By the time of his death, Edgar Julius Jung (1894-1934) was well known in Germany and Europe as one of the foremost ideologues of the political movement that called itself the Conservative Revolution and as a right-wing opponent of the Nazis. He was speechwriter for and confidant of Franz von Papen (first Hitler's predecessor as chancellor, then Hitler's vice-chancellor), which put him at the center of political events right up until the Nazi seizure of power. Considered by Baldur von Schirach and Goebbels to be one of the worst enemies of the Nazis, Jung was assassinated by the Nazi regime in June 1934. The eleven years of Nazi rule that followed contributed to Jung's neglect by historians, as did distaste, since the war's end and the founding of the Federal Republic on democratic principles, for his strongly antidemocratic stance. Although there have been several studies on Jung's political thought, there has been until now no biography in German or English. Roshan Magub's book therefore fills a serious gap in German historical literature. It shows that Jung's opposition to National Socialism dates from the earliest days and that he had a very close relationship with the Ruhr industry, which supported him financially and enabled him to reach a nationwide audience. Magub uses, for the first time, all the available material from the archives in Munich, Koblenz, Cologne, and Berlin, and the whole of Jung's Nachlass. Her book sheds new light on Jung and demonstrates his importance in Germany's political history. Roshan Magub holds a Ph D from Birkbeck College, University of London.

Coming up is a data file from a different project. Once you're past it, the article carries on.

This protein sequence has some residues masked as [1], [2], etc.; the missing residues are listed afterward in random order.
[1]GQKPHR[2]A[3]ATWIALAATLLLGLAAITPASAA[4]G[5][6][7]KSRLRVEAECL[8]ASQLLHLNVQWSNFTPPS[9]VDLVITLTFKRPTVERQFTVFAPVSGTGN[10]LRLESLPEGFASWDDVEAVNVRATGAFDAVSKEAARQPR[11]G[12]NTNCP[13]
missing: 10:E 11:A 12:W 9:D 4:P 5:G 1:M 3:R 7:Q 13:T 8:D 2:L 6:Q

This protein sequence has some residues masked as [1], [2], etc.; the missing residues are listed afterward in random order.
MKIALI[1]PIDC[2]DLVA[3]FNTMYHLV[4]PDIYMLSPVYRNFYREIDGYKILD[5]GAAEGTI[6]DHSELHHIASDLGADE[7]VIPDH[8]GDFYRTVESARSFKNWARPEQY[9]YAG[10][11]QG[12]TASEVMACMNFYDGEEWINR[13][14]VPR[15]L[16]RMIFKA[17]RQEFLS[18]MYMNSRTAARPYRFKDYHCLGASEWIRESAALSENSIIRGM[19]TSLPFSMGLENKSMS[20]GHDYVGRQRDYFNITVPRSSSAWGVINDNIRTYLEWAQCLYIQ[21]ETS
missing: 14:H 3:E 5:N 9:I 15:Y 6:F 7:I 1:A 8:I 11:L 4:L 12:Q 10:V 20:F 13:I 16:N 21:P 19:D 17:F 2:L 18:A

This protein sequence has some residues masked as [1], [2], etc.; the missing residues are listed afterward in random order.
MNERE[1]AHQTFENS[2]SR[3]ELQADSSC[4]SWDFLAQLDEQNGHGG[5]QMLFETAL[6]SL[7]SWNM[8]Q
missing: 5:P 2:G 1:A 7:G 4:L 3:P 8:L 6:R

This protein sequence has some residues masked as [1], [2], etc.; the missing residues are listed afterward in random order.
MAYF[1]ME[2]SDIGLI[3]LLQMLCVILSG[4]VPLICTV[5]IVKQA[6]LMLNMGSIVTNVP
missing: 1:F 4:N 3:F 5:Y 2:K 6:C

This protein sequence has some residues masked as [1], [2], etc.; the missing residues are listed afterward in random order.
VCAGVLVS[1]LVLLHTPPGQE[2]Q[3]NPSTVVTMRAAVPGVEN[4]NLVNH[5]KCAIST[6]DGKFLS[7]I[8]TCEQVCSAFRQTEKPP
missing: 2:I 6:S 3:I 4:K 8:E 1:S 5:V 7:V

Table of Contents
Introduction Early Influences and the Shaping of the Personality (1894-1918)Entry into Politics and the Fight against Separatism: Jung's Years in the Pfalz (1918-24)Jung's Pursuit of Leadership of the Conservative Revolution (1925-31)With Papen in the Eye of the Storm: The Final Years (1932-34)Conclusion Notes Bibliography Index